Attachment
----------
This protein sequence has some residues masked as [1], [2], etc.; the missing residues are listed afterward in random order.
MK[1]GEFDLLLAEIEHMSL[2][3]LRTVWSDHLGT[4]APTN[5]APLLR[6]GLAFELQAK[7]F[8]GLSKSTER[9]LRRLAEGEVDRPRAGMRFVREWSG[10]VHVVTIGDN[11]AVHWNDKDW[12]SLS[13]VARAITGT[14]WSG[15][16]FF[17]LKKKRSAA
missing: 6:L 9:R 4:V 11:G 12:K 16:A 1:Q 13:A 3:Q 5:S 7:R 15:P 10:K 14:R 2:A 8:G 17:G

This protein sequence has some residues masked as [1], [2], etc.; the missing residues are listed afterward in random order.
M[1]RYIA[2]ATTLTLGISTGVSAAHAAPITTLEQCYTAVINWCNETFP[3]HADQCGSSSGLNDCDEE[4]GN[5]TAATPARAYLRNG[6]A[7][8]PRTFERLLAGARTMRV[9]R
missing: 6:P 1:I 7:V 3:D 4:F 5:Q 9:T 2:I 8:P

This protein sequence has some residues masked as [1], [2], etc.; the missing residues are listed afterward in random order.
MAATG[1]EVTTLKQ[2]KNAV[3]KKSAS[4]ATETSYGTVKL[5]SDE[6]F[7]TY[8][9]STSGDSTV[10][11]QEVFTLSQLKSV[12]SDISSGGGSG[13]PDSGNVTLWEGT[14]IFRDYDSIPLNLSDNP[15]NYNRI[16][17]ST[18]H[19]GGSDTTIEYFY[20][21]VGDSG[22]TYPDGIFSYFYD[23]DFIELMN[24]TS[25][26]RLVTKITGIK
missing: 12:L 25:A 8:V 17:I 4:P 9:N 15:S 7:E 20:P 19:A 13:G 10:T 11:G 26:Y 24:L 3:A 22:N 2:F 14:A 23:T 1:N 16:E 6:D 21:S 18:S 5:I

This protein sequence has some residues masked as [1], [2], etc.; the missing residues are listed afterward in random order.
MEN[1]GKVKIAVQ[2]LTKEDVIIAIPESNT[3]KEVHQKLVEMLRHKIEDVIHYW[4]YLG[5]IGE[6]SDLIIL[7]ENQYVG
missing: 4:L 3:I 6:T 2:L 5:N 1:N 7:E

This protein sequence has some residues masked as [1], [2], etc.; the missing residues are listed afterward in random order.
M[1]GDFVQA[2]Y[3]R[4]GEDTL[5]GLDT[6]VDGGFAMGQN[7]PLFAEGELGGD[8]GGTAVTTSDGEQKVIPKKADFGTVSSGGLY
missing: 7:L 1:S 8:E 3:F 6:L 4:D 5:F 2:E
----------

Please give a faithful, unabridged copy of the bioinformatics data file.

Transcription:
This protein sequence has some residues masked as [1], [2], etc.; the missing residues are listed afterward in random order.
MK[1]GEFDLLLAEIEHMSL[2][3]LRTVWSDHLGT[4]APTN[5]APLLR[6]GLAFELQAK[7]F[8]GLSKSTER[9]LRRLAEGEVDRPRAGMRFVREWSG[10]VHVVTIGDN[11]AVHWNDKDW[12]SLS[13]VARAITGT[14]WSG[15][16]FF[17]LKKKRSAA
missing: 6:L 9:R 4:V 11:G 12:K 16:A 1:Q 13:A 3:Q 5:S 7:R 15:P 10:K 14:R 2:A 8:G 17:G

This protein sequence has some residues masked as [1], [2], etc.; the missing residues are listed afterward in random order.
M[1]RYIA[2]ATTLTLGISTGVSAAHAAPITTLEQCYTAVINWCNETFP[3]HADQCGSSSGLNDCDEE[4]GN[5]TAATPARAYLRNG[6]A[7][8]PRTFERLLAGARTMRV[9]R
missing: 6:P 1:I 7:V 3:D 4:F 5:Q 9:T 2:I 8:P

This protein sequence has some residues masked as [1], [2], etc.; the missing residues are listed afterward in random order.
MAATG[1]EVTTLKQ[2]KNAV[3]KKSAS[4]ATETSYGTVKL[5]SDE[6]F[7]TY[8][9]STSGDSTV[10][11]QEVFTLSQLKSV[12]SDISSGGGSG[13]PDSGNVTLWEGT[14]IFRDYDSIPLNLSDNP[15]NYNRI[16][17]ST[18]H[19]GGSDTTIEYFY[20][21]VGDSG[22]TYPDGIFSYFYD[23]DFIELMN[24]TS[25][26]RLVTKITGIK
missing: 12:L 25:A 8:V 17:I 4:P 9:N 15:S 7:E 20:P 19:A 13:G 10:T 11:G 26:Y 24:L 3:A 22:N 2:F 14:A 23:T 1:N 16:E 6:D 21:S 18:S 5:I

This protein sequence has some residues masked as [1], [2], etc.; the missing residues are listed afterward in random order.
MEN[1]GKVKIAVQ[2]LTKEDVIIAIPESNT[3]KEVHQKLVEMLRHKIEDVIHYW[4]YLG[5]IGE[6]SDLIIL[7]ENQYVG
missing: 4:L 3:I 6:T 2:L 5:N 1:N 7:E

This protein sequence has some residues masked as [1], [2], etc.; the missing residues are listed afterward in random order.
M[1]GDFVQA[2]Y[3]R[4]GEDTL[5]GLDT[6]VDGGFAMGQN[7]PLFAEGELGGD[8]GGTAVTTSDGEQKVIPKKADFGTVSSGGLY
missing: 7:L 1:S 8:E 3:F 6:L 4:D 5:F 2:E